What is a CRISPR baby genetically modified?


Here is a transcript of the video.

In 2011, scientists created cats that glow in the dark. The researchers took a gene from a glowing jellyfish and inserted it into the unfertilized eggs of domestic cats. It was a good ride, but they had a more ambitious goal. They also made cats more likely to resist a feline form of AIDS by manipulating, once again, their DNA. And cats are not so different from humans. In fact, we share about 90% of our DNA with them.

So why can not we conceive humans in the same way? Well, we can – we prepare to resist life-threatening diseases. In fact, a scientist says that he genetically designed two babies with the help of a revolutionary tool called CRISPR. But what exactly is a CRISPR baby?

Would you like to be six feet tall? Or never bald? The secret of such traits lies in the six billion letters of your genetic code. But there can also be something else. Mutations. Genetic mutations are linked to at least 6,000 medical conditions, from sickle cell disease to Huntington's disease. But what if you could do away with these mutations? This is where the CRISPR gene editing tool comes in.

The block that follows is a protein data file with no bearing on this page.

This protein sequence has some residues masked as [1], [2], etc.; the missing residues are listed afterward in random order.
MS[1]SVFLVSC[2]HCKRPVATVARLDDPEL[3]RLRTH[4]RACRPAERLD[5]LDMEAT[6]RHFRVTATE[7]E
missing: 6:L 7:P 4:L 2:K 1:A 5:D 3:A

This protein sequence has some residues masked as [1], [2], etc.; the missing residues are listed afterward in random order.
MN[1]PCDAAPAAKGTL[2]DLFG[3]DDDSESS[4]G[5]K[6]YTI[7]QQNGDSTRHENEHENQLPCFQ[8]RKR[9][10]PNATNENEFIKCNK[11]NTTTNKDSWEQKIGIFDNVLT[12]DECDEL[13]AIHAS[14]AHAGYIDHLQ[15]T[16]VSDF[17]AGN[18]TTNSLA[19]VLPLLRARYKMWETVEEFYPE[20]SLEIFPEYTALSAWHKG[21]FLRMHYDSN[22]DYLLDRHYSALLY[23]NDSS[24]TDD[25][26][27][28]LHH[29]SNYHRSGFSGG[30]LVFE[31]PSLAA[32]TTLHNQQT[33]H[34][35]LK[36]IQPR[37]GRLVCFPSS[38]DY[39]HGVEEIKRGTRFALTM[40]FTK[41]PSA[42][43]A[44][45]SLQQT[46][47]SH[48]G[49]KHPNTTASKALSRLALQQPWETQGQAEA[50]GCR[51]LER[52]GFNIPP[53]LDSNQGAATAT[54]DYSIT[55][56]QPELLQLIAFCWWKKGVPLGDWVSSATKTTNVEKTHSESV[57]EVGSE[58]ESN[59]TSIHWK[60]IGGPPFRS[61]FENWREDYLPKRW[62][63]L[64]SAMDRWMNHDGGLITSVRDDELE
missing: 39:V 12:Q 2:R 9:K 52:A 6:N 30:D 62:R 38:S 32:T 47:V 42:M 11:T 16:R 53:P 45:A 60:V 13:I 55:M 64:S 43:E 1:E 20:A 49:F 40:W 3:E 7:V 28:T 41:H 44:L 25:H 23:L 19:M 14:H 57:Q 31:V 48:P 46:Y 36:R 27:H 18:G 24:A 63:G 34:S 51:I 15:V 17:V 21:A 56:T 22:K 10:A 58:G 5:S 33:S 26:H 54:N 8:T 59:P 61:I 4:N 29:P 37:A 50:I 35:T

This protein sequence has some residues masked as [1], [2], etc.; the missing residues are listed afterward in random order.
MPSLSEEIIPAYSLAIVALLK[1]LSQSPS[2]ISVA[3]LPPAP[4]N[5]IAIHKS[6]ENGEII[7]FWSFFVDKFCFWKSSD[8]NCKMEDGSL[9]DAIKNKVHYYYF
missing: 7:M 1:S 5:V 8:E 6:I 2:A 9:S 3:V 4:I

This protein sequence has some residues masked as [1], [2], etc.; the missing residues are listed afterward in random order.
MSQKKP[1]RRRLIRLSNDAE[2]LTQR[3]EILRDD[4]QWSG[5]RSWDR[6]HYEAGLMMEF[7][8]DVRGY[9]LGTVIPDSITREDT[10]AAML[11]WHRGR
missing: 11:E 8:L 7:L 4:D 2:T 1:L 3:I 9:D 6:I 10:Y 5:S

CRISPR is made from specialized proteins and other compounds found in certain bacteria. Normally, these proteins protect bacteria by destroying enemy invaders like viruses, but the inventors of CRISPR have discovered how to turn these proteins into genetic mutations and other genes related to the disease.

First, they give the proteins to the coordinates of the desired gene. Then, CRISPR performs a search and destroy function. After that, other molecules are sent to repair the gene with a new healthy DNA. And just like that, you can edit the human genome.

But if the modifications can be fast, their modifications can last for centuries. Especially if you change the DNA of an embryo. Embryos start with a single cell that replicates later in millions, then billions more. So, if you change this initial cell first, you manipulate the ingredients for each cell that follows later in life, and those same modified cells can be passed down from generation to generation. This is one of the reasons most experiments on human embryos have not left the laboratory.

That is, with the exception of the works of Dr. He Jiankui. He claims to have used CRISPR to target and neutralize the CCR5 gene in human embryos, which is linked to HIV infection. And then he did something that shocked the scientific community. He implanted the embryos in several women, one of whom gave birth to genetically modified twins. HIV resistance aside, most scientists say the procedure was too risky. At least two studies suggest that modified cells could actually trigger cancer. And another found that CRISPR can accidentally target a healthy DNA.

So, while CRISPR could make us immune to the disease, who knows what else we could do?

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